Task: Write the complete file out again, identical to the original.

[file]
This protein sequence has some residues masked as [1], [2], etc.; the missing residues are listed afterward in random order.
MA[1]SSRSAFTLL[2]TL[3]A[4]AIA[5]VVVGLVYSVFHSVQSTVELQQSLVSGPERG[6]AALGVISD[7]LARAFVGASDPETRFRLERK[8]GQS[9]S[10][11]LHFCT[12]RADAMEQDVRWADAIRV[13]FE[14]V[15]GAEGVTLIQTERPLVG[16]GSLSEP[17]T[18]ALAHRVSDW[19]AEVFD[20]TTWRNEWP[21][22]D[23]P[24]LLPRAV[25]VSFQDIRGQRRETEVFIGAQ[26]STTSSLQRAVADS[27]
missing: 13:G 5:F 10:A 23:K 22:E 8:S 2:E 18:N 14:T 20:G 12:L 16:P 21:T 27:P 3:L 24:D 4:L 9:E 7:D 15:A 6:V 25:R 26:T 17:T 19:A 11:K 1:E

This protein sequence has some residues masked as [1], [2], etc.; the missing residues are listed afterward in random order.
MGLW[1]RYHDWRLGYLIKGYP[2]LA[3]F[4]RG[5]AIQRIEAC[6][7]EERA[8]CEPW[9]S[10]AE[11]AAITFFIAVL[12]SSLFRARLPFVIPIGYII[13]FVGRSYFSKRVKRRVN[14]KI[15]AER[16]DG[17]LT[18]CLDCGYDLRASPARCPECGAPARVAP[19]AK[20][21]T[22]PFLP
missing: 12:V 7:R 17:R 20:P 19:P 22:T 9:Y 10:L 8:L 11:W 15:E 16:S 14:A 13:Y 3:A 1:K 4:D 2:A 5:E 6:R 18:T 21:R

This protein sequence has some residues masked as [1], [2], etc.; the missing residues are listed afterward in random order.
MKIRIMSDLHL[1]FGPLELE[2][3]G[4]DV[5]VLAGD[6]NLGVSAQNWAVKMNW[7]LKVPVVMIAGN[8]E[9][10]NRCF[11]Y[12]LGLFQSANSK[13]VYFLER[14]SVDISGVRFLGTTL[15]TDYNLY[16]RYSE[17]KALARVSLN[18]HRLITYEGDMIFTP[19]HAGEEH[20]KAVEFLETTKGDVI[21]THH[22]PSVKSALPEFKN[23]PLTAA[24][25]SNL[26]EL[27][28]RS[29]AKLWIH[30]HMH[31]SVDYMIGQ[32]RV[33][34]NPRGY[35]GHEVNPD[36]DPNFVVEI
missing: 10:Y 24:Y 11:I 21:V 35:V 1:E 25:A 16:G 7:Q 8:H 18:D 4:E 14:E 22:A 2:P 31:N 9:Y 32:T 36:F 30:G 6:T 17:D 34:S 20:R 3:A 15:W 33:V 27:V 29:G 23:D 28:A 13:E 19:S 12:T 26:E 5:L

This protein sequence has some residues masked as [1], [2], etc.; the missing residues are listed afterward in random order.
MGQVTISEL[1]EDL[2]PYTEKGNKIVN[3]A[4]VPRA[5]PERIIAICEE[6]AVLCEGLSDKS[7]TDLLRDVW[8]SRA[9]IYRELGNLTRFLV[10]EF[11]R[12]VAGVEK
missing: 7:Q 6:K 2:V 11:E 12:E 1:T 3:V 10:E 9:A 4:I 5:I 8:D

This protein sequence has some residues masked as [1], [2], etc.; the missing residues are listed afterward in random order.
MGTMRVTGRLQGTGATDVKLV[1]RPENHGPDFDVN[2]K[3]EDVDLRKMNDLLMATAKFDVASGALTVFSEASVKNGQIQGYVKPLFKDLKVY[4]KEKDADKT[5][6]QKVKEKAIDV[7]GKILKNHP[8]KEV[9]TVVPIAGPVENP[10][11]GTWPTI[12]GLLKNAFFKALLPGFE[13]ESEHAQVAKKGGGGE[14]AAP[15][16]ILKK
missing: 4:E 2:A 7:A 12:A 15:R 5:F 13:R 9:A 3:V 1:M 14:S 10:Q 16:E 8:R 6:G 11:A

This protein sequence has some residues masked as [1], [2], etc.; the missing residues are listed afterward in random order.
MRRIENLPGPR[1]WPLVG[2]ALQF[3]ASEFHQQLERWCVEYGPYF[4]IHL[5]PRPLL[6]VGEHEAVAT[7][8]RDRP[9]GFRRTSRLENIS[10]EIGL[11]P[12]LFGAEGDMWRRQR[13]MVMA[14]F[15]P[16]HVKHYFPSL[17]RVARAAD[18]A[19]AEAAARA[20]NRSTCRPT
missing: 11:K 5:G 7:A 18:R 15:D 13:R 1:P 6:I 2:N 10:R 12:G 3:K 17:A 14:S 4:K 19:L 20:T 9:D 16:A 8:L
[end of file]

This protein sequence has some residues masked as [1], [2], etc.; the missing residues are listed afterward in random order.
MA[1]SSRSAFTLL[2]TL[3]A[4]AIA[5]VVVGLVYSVFHSVQSTVELQQSLVSGPERG[6]AALGVISD[7]LARAFVGASDPETRFRLERK[8]GQS[9]S[10][11]LHFCT[12]RADAMEQDVRWADAIRV[13]FE[14]V[15]GAEGVTLIQTERPLVG[16]GSLSEP[17]T[18]ALAHRVSDW[19]AEVFD[20]TTWRNEWP[21][22]D[23]P[24]LLPRAV[25]VSFQDIRGQRRETEVFIGAQ[26]STTSSLQRAVADS[27]
missing: 13:G 5:F 10:A 23:K 22:E 8:S 2:E 18:N 14:T 20:G 12:L 16:P 21:T 27:P 3:L 24:D 4:L 9:E 7:D 15:A 6:V 25:R 26:T 17:T 19:A 11:K 1:E

This protein sequence has some residues masked as [1], [2], etc.; the missing residues are listed afterward in random order.
MGLW[1]RYHDWRLGYLIKGYP[2]LA[3]F[4]RG[5]AIQRIEAC[6][7]EERA[8]CEPW[9]S[10]AE[11]AAITFFIAVL[12]SSLFRARLPFVIPIGYII[13]FVGRSYFSKRVKRRVN[14]KI[15]AER[16]DG[17]LT[18]CLDCGYDLRASPARCPECGAPARVAP[19]AK[20][21]T[22]PFLP
missing: 12:V 7:R 17:R 20:P 19:P 22:T 9:Y 10:L 8:L 11:W 15:E 16:S 14:A 13:Y 3:A 1:K 4:D 2:A 5:E 6:R 18:T 21:R

This protein sequence has some residues masked as [1], [2], etc.; the missing residues are listed afterward in random order.
MKIRIMSDLHL[1]FGPLELE[2][3]G[4]DV[5]VLAGD[6]NLGVSAQNWAVKMNW[7]LKVPVVMIAGN[8]E[9][10]NRCF[11]Y[12]LGLFQSANSK[13]VYFLER[14]SVDISGVRFLGTTL[15]TDYNLY[16]RYSE[17]KALARVSLN[18]HRLITYEGDMIFTP[19]HAGEEH[20]KAVEFLETTKGDVI[21]THH[22]PSVKSALPEFKN[23]PLTAA[24][25]SNL[26]EL[27][28]RS[29]AKLWIH[30]HMH[31]SVDYMIGQ[32]RV[33][34]NPRGY[35]GHEVNPD[36]DPNFVVEI
missing: 10:Y 24:Y 11:I 21:V 35:V 1:E 25:A 16:G 7:Q 8:H 18:D 4:E 14:E 22:A 2:P 31:N 9:Y 32:T 36:F 30:G 6:T 17:D 34:S 20:R 3:A 15:W 33:V 27:V 29:G 23:D 28:A 13:E 19:S 12:T 26:E 5:L

This protein sequence has some residues masked as [1], [2], etc.; the missing residues are listed afterward in random order.
MGQVTISEL[1]EDL[2]PYTEKGNKIVN[3]A[4]VPRA[5]PERIIAICEE[6]AVLCEGLSDKS[7]TDLLRDVW[8]SRA[9]IYRELGNLTRFLV[10]EF[11]R[12]VAGVEK
missing: 7:Q 6:K 2:V 11:E 12:E 1:T 3:V 10:E 9:A 4:I 5:I 8:D

This protein sequence has some residues masked as [1], [2], etc.; the missing residues are listed afterward in random order.
MGTMRVTGRLQGTGATDVKLV[1]RPENHGPDFDVN[2]K[3]EDVDLRKMNDLLMATAKFDVASGALTVFSEASVKNGQIQGYVKPLFKDLKVY[4]KEKDADKT[5][6]QKVKEKAIDV[7]GKILKNHP[8]KEV[9]TVVPIAGPVENP[10][11]GTWPTI[12]GLLKNAFFKALLPGFE[13]ESEHAQVAKKGGGGE[14]AAP[15][16]ILKK
missing: 4:E 2:A 7:A 12:A 15:R 5:F 13:R 9:A 3:V 1:M 14:S 10:Q 16:E 8:R 6:G 11:A

This protein sequence has some residues masked as [1], [2], etc.; the missing residues are listed afterward in random order.
MRRIENLPGPR[1]WPLVG[2]ALQF[3]ASEFHQQLERWCVEYGPYF[4]IHL[5]PRPLL[6]VGEHEAVAT[7][8]RDRP[9]GFRRTSRLENIS[10]EIGL[11]P[12]LFGAEGDMWRRQR[13]MVMA[14]F[15]P[16]HVKHYFPSL[17]RVARAAD[18]A[19]AEAAARA[20]NRSTCRPT
missing: 11:K 5:G 7:A 18:R 15:D 13:R 1:P 6:I 2:N 10:R 12:G 3:K 17:A 14:S 4:K 19:L 20:T 9:D 16:A 8:L